In Act 2, Scene 3, why did Shakespeare introduce the speech of the porter?

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William Delaney | (Level 3) Distinguished Educator

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Macbeth had planned to pretend to have been sound asleep when Duncan's body was found, but the prolonged knocking at the gate finally forced him to make an appearance. The drunken porter serves to explain why Macduff had to knock so long for admission. The porter explains that all the servants, and presumably the guards, were drunk. Shakespeare made this scene funny to get the audience laughing, so that they would overlook the incongruity of the whole castle staff being drunk when the king and important nobles were guests. Shakespeare thought it essential to have Macduff and Macbeth present together when Macduff finds that Duncan has been murdered in his bed. Macbeth is forced to suffer through the scene he was hoping to avoid by playing possum. Macduff rings an alarm bell and arouses everybody. Macbeth has to put on an act of surprise, dismay, and innocence, when in actuality he feels overwhelmed with guilt and shame. He says to himself:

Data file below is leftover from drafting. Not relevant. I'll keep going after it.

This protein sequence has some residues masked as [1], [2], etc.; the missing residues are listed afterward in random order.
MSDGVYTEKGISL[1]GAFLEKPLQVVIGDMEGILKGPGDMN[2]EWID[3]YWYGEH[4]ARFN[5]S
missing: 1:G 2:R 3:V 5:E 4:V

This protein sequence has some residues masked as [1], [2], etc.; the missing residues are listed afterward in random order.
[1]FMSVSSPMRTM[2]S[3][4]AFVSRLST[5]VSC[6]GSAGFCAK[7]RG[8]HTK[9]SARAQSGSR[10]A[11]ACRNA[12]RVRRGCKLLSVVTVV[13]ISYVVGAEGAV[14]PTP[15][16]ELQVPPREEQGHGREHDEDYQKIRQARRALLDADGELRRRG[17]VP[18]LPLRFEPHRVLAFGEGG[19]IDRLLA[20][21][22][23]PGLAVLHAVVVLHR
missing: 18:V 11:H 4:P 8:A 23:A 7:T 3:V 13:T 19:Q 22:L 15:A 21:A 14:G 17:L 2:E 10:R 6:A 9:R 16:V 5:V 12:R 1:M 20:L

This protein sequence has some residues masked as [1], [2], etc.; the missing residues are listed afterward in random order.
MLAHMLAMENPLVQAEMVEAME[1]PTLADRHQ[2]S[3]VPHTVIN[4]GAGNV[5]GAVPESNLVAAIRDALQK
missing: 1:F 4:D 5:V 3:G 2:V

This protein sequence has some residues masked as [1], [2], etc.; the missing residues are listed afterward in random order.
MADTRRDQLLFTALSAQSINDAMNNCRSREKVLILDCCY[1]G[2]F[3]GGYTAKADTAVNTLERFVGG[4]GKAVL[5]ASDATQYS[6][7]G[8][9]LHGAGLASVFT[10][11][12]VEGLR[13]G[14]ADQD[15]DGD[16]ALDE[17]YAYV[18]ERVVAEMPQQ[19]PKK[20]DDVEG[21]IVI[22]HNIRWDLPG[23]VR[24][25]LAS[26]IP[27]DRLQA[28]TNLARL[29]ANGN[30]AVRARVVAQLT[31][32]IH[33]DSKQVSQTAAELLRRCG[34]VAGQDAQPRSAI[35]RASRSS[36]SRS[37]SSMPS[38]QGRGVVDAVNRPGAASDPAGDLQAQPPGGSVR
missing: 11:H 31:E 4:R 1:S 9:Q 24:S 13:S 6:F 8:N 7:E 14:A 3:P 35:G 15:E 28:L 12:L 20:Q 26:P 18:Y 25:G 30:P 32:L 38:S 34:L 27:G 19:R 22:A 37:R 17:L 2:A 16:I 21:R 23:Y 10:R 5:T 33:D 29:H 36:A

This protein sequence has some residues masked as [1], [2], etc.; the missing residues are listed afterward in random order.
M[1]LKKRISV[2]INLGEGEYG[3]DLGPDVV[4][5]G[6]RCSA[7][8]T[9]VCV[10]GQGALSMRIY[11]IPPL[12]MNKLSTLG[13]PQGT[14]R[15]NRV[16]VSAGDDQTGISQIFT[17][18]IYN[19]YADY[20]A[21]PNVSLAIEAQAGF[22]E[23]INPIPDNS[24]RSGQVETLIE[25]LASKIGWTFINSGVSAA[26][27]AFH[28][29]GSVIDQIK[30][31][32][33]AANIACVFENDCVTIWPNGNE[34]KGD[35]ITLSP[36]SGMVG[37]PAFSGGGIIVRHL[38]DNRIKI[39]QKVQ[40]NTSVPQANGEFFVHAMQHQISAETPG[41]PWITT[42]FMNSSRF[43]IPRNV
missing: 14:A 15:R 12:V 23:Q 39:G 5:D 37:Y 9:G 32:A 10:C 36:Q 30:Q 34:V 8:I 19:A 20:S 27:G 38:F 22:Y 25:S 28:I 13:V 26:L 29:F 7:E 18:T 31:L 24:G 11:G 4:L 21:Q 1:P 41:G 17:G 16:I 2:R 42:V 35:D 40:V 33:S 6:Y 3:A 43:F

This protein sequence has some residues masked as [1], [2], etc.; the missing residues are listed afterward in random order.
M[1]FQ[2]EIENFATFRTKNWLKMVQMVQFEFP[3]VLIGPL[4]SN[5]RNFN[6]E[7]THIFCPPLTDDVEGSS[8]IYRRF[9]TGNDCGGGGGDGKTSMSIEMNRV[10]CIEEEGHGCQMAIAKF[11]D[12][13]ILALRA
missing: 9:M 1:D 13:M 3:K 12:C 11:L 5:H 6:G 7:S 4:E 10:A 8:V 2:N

Had I but died an hour before this chance,

I had lived a blessed time; for from this instant

There's nothing serious in mortality.

It is only because of the prolonged knocking that the porter is brought onstage to make his drunken speech. No doubt Shakespeare had an actor in his company who was good at playing such clownish scenes, and he was probably a favorite with Shakespeare's audiences.

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